The civil unrest in Egypt has done little to diminish its lure as a leading destination for British tourists according to research due to be published next month by tourism experts at Bournemouth University and the University of Plymouth.
Academics have been surveying the public’s perception of countries in the Middle East over the past year, before the onset of regime change and government suppression, and have continued to monitor the changes in people’s perceptions as events in the Middle East have unfolded.
They have found that the shockwaves felt by the fall of President Mubarak have not diminished the attraction of Egypt as a tourist destination where tourists go to enjoy Cairo, Luxor, the Nile and the country’s many diving resorts.
But other countries in the region have not fared so well. Afghanistan, Iran, Iraq, Libya and Palestine all came at the top of the ‘definitely would not go to’ list.
The project, which commenced in October 2010 prior to the unrest, has been led by Dr Yeganeh Morakabati, Lecturer in Marketing at Plymouth, in conjunction with one of the top tourism economists in the world, Professor John Fletcher from Bournemouth University’s School of Tourism.
Dr Morakabati said: “It has been fascinating to watch the effects of the political tensions and violence, in countries such as Egypt and Libya, unfold in recent months as the survey has continued to monitor perceptions real-time as they change.”
“In the case of Egypt, although people have perceived a slightly higher risk, it hasn’t stopped them from wanting to go there. Egypt is a unique destination with many unique features and the British have a long standing travelling relationship with the country.”
Using online and mail surveys, people across the UK were asked to reveal their perceptions of travel risk in the Middle East – such as terrorism, food poisoning, or crime – and which countries they would or would not go to if time and money was not an obstacle.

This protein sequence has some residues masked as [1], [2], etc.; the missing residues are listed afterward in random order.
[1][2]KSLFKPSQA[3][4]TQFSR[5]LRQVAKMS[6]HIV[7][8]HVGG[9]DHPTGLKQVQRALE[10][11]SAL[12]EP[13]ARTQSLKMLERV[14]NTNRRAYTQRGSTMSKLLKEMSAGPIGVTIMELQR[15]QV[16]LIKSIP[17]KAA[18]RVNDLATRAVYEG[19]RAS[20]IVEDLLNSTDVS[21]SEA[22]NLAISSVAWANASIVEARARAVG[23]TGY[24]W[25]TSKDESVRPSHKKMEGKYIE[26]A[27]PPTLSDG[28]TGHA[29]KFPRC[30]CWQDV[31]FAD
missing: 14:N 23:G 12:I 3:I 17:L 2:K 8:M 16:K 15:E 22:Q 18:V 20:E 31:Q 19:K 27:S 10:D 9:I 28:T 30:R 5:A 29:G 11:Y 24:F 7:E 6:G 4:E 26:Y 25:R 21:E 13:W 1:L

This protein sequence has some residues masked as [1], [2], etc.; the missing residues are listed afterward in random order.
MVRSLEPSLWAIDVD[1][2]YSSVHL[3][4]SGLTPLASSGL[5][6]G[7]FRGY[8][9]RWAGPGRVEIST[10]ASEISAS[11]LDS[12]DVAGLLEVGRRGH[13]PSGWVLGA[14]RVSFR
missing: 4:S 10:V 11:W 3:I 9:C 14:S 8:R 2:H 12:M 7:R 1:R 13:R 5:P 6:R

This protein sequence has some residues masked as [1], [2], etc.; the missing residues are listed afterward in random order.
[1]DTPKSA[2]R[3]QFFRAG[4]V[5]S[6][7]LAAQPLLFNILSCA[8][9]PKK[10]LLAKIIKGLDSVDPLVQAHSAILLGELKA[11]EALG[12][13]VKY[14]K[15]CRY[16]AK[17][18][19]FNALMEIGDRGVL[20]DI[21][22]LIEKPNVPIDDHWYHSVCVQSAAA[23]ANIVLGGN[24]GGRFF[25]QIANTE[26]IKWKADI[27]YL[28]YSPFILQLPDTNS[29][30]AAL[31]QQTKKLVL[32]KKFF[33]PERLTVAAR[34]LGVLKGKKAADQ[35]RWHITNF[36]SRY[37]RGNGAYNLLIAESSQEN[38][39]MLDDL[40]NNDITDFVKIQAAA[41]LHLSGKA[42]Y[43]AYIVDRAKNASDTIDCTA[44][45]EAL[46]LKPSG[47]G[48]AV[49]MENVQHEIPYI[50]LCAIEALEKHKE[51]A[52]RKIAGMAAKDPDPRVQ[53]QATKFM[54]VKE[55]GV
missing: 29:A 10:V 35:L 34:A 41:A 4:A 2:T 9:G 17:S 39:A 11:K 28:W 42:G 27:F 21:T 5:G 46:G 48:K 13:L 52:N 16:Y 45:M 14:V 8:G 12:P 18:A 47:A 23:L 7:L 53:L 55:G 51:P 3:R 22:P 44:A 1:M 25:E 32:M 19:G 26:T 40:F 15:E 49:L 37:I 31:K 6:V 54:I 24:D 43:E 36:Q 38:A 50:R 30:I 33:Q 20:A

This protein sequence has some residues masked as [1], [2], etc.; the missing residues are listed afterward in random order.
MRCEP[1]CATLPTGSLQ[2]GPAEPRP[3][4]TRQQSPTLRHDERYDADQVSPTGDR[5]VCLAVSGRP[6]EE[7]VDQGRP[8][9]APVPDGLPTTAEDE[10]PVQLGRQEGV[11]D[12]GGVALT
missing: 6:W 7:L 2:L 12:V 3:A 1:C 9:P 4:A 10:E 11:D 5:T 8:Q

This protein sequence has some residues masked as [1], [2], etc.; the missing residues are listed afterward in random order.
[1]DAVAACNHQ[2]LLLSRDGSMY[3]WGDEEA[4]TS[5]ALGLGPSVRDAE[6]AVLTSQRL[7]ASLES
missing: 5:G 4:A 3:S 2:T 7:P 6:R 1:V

Professor Fletcher, Director of the International Centre for Tourism & Hospitality Research, said: “Tourists tend to paint their geography of the planet with quite a broad brush and, therefore, when events happen that negatively impact on one country they often spill over and impact neighbouring countries in the minds of tourists.”
“Therefore, the recent events in Tunisia, Egypt, Yemen and Libya could be expected to have coloured the views of potential tourists to the Middle East in general. However, tourists also tend to have short memories. This research shows that Egypt will probably recover rapidly from recent events and the tourists will quickly return.”
The survey takes into account the participants’ age, religion, political affiliation and gender, and groups responses into one of three categories: I would definitely go; I am not sure, and; I definitely would not go.
Dr Morakabati added: “Although it is correct that some countries are not very prominent on the tourism destination radar in the Middle East, it is not because of their lack of attractions. Many countries, such as Iran and Jordan, have heritage and attractions that could rival any other destination in the world.”
“The fact that they are not seen as desirable as other countries, such as Egypt, may well be a result of people’s travel risk perceptions and this was something that we wanted to explore.”